Josh Fisher from fleetowner said that The last century was the Stone Age of heavy-duty truck diagnostics compared to the high-tech requirements for technicians working on today’s trucks. Diagnostic advancements are expected to grow this decade as trucking moves closer to its autonomous future, which will require more help from technology to help technicians keep pace with complex vehicle changes.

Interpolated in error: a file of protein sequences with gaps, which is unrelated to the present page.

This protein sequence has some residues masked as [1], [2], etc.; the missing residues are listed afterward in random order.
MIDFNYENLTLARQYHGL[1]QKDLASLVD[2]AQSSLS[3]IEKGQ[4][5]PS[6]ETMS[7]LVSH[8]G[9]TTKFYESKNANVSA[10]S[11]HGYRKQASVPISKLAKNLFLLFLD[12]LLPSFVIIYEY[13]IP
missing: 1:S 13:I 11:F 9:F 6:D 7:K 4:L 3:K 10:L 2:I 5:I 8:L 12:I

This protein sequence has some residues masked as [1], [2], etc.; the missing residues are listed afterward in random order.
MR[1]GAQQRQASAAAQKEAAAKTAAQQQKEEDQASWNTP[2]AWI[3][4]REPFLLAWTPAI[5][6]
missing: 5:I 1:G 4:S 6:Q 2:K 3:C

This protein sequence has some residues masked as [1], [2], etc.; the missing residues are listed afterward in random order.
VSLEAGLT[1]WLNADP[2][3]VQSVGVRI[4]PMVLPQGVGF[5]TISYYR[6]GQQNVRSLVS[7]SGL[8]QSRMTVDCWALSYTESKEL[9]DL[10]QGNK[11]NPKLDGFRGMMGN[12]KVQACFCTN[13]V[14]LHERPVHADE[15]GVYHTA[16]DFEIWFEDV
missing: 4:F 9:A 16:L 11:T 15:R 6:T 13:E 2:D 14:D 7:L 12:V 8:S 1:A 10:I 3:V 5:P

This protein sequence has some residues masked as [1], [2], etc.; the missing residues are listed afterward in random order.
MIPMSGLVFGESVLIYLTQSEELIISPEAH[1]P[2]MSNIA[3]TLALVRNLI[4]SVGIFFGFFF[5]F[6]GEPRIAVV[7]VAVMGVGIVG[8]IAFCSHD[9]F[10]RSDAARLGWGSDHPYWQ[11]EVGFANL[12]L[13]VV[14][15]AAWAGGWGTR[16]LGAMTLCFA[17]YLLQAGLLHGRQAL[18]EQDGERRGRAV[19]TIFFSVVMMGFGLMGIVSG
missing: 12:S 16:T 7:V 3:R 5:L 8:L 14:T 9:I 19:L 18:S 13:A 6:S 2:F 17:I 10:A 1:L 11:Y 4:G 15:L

“Before 1990, a lot of techs could become very good techs just from on-the-job training — without a lot of self-education along the way,” Rick Tapp, maintenance manager of Paccar Leasing, told FleetOwner. “It was more mechanical then. And little by little, it has become all-electric. In today’s world, a technician can’t survive unless he’s on a continuous education program.”
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